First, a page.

But there are other voices in the polity, voices that would counterbalance the language of unity with language about congregational and individual particularity. We Presbyterians, from the earliest days of our history, have affirmed that “God alone is Lord of the conscience” (F-3.0101) and we have provided in our constitution that persons being examined for ordination may declare objections to one or more provisions of the constitution (F-2.0105). We have cherished the tradition that the congregation has responsibility for the mission of the church in its particular locale (G-1.0101), and that the session has responsibility for guiding and governing that mission (G-3.0201). Our Directory for Worship speaks of the tension between “form and freedom” in the way we construct prayers in worship (W-2.0102).
So, what does living with this tension between organic unity and congregational particularity teach us?
1. A vision of the congregation. Read what G-1.0101 says about the nature of a congregation:
“The congregation is the church engaged in the mission of God in its particular context. The triune God gives to the congregation all the gifts of the gospel necessary to being the Church. The congregation is the basic form of the church, but it is not of itself a sufficient form of the church. Thus congregations are bound together in communion with one another, united in relationships of accountability and responsibility, contributing their strengths to the benefit of the whole, and are called, collectively, the church.”
Do you notice the language of particularity: “engaged in mission in its particular context”; “given to the congregation all the gifts necessary to be the church”; “the basic form of the church”? And yet, at the same time, unity: “not of itself a sufficient form of the church”; “bound together in communion”; “united in relationships of accountability and responsibility”; “called, collectively, the church.” In one paragraph, we do honor to both the unity and particularity of the church.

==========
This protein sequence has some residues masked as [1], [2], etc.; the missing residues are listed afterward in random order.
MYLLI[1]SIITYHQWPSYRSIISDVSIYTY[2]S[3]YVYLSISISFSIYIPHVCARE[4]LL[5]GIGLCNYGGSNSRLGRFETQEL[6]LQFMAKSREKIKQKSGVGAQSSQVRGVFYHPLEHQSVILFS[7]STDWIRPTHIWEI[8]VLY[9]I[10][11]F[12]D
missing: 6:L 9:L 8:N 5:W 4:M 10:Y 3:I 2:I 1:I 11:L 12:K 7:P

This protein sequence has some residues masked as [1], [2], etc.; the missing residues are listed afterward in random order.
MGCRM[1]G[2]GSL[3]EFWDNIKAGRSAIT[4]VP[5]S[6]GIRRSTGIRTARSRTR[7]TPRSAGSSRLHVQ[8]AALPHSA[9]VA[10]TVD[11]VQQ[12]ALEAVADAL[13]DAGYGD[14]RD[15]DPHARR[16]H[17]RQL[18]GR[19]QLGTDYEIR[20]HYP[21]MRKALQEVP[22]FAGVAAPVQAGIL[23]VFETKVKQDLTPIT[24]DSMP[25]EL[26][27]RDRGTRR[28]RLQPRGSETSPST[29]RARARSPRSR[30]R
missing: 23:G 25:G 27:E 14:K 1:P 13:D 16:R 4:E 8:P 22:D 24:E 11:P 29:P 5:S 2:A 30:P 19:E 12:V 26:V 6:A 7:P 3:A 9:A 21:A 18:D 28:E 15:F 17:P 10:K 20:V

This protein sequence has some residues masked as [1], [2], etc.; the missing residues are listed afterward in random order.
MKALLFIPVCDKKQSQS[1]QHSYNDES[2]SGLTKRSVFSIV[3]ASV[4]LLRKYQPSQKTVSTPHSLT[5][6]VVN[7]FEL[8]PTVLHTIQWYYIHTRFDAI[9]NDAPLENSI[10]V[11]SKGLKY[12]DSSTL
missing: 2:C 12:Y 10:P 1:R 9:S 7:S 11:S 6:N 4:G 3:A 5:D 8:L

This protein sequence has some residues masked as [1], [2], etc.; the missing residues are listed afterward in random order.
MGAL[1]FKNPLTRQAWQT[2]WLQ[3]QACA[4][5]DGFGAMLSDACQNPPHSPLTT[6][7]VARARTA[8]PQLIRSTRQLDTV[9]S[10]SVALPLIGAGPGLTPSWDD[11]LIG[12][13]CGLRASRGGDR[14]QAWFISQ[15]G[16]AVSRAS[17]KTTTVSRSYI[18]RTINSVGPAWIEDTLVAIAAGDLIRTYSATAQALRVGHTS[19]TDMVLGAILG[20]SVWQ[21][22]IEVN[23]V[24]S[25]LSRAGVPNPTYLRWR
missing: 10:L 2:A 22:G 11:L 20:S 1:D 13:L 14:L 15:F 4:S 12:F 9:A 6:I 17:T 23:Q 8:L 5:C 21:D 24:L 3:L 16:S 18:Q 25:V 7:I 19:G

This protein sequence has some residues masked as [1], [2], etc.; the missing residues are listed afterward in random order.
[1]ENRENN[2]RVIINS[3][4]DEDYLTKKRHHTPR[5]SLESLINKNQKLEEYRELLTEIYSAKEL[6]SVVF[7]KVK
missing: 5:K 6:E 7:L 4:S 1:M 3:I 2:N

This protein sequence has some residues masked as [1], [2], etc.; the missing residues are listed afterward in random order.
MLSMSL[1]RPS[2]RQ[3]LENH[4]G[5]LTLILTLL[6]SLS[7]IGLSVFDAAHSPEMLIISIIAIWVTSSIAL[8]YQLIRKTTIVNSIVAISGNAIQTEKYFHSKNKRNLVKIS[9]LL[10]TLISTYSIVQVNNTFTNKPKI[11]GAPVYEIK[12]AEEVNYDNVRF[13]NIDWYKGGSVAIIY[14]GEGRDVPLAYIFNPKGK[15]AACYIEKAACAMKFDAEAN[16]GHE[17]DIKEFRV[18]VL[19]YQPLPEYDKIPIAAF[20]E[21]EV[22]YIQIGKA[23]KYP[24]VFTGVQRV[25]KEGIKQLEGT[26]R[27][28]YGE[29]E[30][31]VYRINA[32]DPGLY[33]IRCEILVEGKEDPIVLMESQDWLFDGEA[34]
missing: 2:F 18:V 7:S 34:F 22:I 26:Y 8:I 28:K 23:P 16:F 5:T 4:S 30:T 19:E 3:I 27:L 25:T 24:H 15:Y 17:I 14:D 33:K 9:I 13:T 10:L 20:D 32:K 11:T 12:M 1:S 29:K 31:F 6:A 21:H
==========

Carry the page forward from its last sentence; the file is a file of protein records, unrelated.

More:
2. A notion of membership. When we use the word “member” in common parlance, we evoke images of initiation ceremonies and dues payments, of qualifications to join and rights and privileges for having done so. We think of membership as something we initiate, seek out. None of that is what Paul means when he talks about membership in the body of Christ. No eye or ear decides to join the body; it is called into being as part of the body. No hand or foot has rights and privileges; each has a unique and irreplaceable function. When the stomach hurts, the whole body hurts. When a leg is lost, the whole body is debilitated.
Paul thinks that church membership is like that. We do not decide to join; we are called into the body by the gracious action of God in Christ (G-1.0301). We don’t have rights and privileges; we have functions — essential functions without which the church suffers. When the church is divided – and by this, let me be clear, I mean any division, including the continued existence of denominations, to say nothing of the creation of new ones – the body is wounded. Each member is valuable; each member is unique (the language of particularity) but each member’s ministry has meaning only as part of the whole — the language of organic unity.